MINING NEWS: Don’t disrupt permitting, commission says
Defending mining projects from critics has become a priority for Alaska, and more funding and education are needed to do the job
For Mining News
The Alaska Minerals Commission has made a long list of recommendations in its report for 2007, from funding for the Department of Natural Resources and education programs to ensuring that the Pebble project receives an objective legislative and regulatory process. As mining activity in the state has increased at a record pace, the campaigns against some large projects — including Pebble, Kensington and Rock Creek — have also gained momentum in the courts and among the public.
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“Controversy regarding the Pebble project threatens the integrity of Alaska’s land management and regulatory process and if not managed appropriately, will jeopardize Alaska’s ability to attract venture capital,” the report says. “Mining industry opponents are using misinformation, political influence and money in an attempt to thwart the Pebble project even before the detailed scientific review necessary for the EIS (environmental impact statement) and permitting process has begun,” it continued.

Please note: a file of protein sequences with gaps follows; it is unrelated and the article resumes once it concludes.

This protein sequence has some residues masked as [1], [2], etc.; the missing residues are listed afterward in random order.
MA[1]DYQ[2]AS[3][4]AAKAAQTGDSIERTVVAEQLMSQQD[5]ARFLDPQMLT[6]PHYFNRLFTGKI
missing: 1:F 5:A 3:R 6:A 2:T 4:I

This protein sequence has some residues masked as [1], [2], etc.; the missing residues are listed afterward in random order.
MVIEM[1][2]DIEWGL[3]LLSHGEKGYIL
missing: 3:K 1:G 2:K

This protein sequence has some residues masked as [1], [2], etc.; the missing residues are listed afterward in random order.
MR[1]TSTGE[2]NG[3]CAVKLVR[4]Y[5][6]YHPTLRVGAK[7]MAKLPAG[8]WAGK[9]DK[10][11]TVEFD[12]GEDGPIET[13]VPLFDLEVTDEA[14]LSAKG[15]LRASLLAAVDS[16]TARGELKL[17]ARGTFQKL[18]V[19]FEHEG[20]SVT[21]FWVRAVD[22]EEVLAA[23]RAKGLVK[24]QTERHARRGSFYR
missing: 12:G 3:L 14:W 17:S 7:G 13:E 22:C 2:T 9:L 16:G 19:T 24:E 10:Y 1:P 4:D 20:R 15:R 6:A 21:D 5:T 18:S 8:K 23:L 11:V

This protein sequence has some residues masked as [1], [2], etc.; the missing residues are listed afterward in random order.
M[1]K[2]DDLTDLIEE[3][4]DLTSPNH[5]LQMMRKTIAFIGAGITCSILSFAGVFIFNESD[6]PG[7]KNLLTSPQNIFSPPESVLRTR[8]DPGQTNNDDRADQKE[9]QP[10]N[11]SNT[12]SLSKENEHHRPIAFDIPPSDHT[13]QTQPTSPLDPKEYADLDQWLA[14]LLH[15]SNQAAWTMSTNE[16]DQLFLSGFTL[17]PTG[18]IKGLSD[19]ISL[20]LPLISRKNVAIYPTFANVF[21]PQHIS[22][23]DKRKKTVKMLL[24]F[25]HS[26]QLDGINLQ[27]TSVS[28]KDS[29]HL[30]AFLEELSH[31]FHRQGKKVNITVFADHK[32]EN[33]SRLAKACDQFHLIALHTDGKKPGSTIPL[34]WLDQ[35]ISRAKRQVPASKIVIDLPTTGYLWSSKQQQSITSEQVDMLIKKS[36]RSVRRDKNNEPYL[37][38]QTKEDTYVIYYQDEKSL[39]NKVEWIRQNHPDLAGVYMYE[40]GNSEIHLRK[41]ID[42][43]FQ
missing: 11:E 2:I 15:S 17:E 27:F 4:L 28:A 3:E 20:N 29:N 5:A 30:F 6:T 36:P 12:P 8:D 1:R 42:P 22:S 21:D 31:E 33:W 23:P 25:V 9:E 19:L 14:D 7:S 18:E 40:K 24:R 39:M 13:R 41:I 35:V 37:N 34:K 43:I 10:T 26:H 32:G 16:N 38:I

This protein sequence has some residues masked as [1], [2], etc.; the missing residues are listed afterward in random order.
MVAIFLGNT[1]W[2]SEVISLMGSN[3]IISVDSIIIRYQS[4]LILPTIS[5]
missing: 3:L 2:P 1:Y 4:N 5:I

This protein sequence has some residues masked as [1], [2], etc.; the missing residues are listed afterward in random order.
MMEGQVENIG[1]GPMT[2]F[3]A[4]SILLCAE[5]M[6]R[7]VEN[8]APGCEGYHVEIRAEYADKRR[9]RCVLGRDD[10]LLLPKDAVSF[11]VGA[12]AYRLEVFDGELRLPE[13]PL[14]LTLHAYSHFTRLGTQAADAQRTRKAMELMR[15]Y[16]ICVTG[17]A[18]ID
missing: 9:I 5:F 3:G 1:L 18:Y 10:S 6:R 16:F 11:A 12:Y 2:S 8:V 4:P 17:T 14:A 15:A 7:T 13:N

Pebble’s opponents are attempting to change the land-use priorities or designations in the Bristol Bay area so that they can keep the land “for their own private purposes,” the report says. The minerals commission argues that a thorough and transparent project review should determine whether the fishing industry can co-exist with a large mining operation. It proposes that the Alaska Legislature should not change land-use designations in areas with valid existing rights and that the Legislature should not jeopardize the existing state and federal permitting process that has been established to evaluate projects and mitigate potential impacts.